Regarding site selection, some of the strategic considerations of a particular data center site are:

  • Available land and applicable zoning (single site vs campus)
  • Existing buildings on and around property
  • Soil testing
  • Topography
  • Water supply
  • Electric power supply
  • Fiber connectivity
  • Natural disaster profile
  • Staffing and accessibility

Phase 2 - Planning

At this point, the developer should have made at least some progress on site selection and design. Up next is to complete plans for the major structural and infrastructural aspects. Key questions for this stage include:

 

  • What PUE to strive for?
  • New construction or retrofit?
  • How much acreage should the parcel be?
  • Whether the data center will be N, N+1, etc.
  • Will the facility be built in multiple phases or all at once?
  • What’s the intended use case? Hyperscale, retail colo, wholesale colo, etc?
  • Are we trying to power the data center exclusively with renewable energy?
  • Which BMS will we use?
  • Which CMMS will we use?
  • Are there any unique security requirements?
  • What is my staffing plan?
  • What permits will be required and at what stages?
  • What’s the sales and marketing strategy? Will the developer also be the operator? Might a simple powered-shell be the development goal? If the project is a build-to-suit, this step is not necessary.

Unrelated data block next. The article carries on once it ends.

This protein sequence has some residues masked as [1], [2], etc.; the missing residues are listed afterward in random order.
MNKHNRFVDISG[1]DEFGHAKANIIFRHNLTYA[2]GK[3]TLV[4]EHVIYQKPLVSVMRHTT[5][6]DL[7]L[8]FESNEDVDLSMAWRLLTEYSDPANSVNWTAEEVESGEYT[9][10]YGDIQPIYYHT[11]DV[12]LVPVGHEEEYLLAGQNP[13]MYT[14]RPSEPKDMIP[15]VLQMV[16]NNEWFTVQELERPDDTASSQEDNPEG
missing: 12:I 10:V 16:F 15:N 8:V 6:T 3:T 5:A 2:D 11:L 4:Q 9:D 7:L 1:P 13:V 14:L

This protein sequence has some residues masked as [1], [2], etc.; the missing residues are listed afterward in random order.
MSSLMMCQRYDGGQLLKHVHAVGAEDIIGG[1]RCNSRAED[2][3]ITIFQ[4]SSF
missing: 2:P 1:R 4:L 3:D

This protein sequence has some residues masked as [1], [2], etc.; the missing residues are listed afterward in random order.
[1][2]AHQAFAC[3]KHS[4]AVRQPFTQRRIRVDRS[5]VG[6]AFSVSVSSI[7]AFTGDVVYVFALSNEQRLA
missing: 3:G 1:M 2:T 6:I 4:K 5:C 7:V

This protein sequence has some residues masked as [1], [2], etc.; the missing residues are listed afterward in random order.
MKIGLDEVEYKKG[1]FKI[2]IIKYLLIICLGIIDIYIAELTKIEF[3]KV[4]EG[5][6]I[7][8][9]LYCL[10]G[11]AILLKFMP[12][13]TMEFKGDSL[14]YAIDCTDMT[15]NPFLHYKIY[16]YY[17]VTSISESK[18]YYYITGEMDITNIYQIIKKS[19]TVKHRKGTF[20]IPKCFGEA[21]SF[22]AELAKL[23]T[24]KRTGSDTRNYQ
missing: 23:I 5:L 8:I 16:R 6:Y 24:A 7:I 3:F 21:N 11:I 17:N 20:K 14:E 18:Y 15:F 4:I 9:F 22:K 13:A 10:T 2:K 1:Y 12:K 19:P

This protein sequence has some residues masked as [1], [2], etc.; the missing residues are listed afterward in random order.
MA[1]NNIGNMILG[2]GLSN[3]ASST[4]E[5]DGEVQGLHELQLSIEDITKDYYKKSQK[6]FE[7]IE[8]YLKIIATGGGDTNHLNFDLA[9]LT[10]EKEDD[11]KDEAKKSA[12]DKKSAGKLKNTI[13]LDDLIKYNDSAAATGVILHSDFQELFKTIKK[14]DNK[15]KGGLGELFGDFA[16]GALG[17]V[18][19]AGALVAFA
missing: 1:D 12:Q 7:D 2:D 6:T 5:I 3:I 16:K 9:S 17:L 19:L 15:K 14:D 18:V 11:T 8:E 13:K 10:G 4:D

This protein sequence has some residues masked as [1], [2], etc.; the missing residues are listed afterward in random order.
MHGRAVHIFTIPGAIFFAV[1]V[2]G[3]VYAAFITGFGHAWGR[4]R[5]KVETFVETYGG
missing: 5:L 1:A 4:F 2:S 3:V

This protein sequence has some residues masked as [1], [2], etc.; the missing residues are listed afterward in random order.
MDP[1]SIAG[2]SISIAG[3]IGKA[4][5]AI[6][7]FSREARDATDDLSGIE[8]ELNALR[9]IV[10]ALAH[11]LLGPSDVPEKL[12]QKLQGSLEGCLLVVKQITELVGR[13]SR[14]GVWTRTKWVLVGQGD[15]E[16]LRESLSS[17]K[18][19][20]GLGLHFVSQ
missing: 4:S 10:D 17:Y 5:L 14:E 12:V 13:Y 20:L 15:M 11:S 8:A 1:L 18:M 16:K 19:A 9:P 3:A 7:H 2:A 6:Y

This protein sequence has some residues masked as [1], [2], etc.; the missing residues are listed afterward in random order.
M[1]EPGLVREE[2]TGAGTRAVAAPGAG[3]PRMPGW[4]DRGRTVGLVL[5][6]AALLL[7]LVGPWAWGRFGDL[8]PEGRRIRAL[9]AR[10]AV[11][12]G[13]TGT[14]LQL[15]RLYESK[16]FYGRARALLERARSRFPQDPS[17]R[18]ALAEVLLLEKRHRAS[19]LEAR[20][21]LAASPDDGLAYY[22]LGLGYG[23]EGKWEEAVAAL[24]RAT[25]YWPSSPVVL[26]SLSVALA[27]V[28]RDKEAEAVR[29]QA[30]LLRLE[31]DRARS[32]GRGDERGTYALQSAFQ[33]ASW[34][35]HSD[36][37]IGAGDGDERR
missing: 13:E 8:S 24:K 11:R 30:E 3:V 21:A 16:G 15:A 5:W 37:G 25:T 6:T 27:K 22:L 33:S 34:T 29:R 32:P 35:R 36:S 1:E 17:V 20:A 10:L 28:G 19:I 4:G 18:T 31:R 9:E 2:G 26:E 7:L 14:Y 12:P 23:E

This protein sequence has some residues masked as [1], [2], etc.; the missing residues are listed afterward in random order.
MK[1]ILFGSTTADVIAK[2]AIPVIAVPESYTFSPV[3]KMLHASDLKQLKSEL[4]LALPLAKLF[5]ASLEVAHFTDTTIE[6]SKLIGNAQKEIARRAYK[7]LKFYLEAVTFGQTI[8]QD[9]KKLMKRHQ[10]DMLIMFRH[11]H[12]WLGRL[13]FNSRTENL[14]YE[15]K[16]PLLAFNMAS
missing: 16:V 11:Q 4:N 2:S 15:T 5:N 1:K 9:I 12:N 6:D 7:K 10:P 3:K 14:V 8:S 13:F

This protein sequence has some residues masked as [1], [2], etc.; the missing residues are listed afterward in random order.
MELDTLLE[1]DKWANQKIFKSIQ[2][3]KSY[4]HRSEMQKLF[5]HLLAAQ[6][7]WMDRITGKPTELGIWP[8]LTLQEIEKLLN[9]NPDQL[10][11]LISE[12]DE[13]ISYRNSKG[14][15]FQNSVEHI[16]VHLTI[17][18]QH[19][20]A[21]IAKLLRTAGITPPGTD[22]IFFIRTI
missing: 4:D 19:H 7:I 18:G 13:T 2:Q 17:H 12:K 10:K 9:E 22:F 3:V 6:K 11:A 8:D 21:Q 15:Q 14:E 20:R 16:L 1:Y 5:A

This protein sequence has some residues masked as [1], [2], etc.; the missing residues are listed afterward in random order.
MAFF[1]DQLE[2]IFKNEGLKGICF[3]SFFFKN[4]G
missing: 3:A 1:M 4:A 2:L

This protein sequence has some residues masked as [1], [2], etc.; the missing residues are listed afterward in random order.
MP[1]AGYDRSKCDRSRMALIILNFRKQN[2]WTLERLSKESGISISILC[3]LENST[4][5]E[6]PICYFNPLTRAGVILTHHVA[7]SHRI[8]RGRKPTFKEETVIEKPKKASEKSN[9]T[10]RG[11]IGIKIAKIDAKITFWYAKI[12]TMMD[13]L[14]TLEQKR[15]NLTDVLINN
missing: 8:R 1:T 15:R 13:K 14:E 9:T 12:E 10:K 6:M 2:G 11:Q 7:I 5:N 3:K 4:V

The answers to these questions will have big implications for the remainder of the process.

 

Schneider Electric has a great list of 9 common data center planning mistakes to watch out for:

 

  1. Focus on CAPEX and not TCO – system design choices will impact both capital and operating expenses, so be aware of both
  2. Poor cost-to-build estimate – common cause of schedule slip and design re-iteration. Work closely with design team and include contractor to ensure accurate cost estimates; understand TCO, not just CAPEX
  3. Improper design criteria – not understanding the cost/time impacts of design choices leads to waste and re-design
  4. Choosing site before design criteria – design requirements will drive suitability of a given site
  5. Planning space before design criteria – power density specification should create the space specification
  6. Designing into a dead end – use flexible, modular designs to protect against future uncertainty
  7. Misunderstanding PUE – leads to unnecessary CAPEX expense
  8. Misunderstanding LEED – can upset budgets and schedule
  9. Overcomplicated designs – leads to expense waste and possibly lower reliability

Phase 3 - Design